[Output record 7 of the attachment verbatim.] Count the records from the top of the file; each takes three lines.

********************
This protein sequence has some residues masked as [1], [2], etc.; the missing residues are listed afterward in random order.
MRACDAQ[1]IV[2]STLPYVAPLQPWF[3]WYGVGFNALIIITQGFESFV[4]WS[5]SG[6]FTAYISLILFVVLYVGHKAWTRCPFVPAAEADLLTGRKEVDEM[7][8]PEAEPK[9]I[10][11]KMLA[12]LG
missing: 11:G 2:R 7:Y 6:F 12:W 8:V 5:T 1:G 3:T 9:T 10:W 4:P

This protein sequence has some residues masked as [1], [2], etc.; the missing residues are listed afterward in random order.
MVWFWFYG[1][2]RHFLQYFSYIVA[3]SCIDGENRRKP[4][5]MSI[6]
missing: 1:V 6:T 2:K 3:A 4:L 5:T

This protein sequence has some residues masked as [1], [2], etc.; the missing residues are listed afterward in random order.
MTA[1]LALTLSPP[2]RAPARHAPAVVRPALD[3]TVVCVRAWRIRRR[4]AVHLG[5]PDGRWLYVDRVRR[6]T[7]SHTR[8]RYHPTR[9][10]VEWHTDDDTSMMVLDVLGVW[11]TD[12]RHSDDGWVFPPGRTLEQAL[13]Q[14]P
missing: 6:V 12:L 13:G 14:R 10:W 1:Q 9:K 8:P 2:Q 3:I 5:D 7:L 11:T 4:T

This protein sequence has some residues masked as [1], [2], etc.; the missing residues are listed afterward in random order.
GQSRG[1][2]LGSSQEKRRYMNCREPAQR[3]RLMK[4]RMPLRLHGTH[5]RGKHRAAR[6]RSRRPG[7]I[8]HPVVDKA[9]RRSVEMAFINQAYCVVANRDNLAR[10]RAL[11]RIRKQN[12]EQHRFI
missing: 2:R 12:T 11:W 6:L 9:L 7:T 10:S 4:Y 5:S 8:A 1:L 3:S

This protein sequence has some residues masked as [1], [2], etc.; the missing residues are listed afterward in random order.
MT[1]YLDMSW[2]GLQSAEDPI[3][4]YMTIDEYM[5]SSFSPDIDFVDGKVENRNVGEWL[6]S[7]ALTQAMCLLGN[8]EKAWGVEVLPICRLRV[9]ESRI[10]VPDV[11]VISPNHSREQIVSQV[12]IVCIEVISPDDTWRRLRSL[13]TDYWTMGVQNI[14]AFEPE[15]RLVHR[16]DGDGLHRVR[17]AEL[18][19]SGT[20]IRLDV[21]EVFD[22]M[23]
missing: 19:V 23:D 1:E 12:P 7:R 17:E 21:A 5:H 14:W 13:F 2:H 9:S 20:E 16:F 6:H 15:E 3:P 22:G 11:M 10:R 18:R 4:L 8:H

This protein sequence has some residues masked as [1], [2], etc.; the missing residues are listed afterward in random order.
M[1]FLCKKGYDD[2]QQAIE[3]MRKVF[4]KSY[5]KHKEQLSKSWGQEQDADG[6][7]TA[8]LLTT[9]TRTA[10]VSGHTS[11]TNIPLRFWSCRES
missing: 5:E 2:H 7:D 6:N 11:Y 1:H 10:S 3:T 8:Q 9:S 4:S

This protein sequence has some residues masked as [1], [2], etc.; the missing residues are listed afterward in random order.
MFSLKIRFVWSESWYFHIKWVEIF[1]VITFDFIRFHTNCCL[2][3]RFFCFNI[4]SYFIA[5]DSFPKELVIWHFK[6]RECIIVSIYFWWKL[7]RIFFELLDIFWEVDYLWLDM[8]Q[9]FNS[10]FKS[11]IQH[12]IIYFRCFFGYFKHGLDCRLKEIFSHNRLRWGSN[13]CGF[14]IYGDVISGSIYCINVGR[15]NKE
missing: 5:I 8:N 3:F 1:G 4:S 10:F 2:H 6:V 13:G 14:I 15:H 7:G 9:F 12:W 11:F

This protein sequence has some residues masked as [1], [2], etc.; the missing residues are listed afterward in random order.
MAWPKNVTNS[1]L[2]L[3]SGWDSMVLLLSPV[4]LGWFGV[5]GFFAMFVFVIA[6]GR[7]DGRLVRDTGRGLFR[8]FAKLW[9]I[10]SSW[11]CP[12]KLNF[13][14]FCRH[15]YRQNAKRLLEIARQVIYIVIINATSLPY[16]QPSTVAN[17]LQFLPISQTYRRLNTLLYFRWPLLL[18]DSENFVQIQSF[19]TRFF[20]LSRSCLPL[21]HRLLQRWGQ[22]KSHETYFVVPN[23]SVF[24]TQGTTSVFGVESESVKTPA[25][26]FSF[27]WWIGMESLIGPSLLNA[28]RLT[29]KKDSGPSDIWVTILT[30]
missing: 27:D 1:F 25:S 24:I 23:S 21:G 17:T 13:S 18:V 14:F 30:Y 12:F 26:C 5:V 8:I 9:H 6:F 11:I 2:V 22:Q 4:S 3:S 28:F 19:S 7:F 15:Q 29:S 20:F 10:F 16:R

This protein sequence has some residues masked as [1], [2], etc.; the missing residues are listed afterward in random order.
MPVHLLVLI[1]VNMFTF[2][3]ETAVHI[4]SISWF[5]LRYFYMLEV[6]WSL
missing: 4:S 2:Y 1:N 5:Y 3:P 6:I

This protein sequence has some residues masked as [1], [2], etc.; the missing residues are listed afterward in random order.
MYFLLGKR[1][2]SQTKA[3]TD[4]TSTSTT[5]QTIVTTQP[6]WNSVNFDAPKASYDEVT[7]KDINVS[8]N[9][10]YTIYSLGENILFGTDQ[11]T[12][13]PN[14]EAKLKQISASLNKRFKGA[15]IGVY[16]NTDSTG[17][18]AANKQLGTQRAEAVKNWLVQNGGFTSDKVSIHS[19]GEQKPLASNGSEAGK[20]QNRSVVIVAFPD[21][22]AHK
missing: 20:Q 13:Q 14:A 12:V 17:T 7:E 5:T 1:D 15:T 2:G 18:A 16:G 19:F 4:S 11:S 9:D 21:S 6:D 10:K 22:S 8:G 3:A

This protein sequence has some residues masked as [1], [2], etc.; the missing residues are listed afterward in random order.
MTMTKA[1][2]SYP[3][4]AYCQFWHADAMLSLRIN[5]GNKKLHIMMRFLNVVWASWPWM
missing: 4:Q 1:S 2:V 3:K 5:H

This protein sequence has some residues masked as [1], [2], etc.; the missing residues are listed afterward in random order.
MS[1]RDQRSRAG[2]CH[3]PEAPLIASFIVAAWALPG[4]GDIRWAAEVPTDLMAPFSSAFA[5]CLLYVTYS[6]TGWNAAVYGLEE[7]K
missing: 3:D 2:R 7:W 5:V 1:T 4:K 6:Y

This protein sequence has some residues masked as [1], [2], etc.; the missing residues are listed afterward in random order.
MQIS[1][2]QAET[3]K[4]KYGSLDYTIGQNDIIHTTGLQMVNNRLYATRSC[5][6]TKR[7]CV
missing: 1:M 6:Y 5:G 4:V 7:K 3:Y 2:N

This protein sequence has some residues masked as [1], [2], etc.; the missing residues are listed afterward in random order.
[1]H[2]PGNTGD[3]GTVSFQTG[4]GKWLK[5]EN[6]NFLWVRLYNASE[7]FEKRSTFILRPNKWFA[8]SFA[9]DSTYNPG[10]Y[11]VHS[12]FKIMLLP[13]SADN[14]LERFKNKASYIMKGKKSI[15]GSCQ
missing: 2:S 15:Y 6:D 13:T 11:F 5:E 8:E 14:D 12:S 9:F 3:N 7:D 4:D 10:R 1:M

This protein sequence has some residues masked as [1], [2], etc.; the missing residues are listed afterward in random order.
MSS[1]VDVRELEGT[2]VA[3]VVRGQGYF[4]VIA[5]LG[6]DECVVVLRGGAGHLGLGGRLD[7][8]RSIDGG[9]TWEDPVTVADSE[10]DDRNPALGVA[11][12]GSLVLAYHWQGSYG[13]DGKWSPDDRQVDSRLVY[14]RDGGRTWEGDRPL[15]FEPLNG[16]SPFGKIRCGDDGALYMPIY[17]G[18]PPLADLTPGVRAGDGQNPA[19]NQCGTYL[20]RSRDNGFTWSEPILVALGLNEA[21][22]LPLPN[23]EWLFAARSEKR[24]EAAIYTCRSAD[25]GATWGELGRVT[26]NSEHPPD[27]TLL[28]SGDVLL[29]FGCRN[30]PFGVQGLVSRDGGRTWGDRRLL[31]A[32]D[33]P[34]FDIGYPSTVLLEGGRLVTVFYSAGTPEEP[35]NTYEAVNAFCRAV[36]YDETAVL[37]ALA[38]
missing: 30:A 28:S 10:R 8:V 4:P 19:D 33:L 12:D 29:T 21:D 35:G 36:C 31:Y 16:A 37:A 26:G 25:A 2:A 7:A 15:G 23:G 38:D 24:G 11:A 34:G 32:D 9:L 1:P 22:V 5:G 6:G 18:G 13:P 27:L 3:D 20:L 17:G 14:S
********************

This protein sequence has some residues masked as [1], [2], etc.; the missing residues are listed afterward in random order.
MFSLKIRFVWSESWYFHIKWVEIF[1]VITFDFIRFHTNCCL[2][3]RFFCFNI[4]SYFIA[5]DSFPKELVIWHFK[6]RECIIVSIYFWWKL[7]RIFFELLDIFWEVDYLWLDM[8]Q[9]FNS[10]FKS[11]IQH[12]IIYFRCFFGYFKHGLDCRLKEIFSHNRLRWGSN[13]CGF[14]IYGDVISGSIYCINVGR[15]NKE
missing: 5:I 8:N 3:F 1:G 4:S 10:F 2:H 6:V 13:G 14:I 15:H 7:G 9:F 12:W 11:F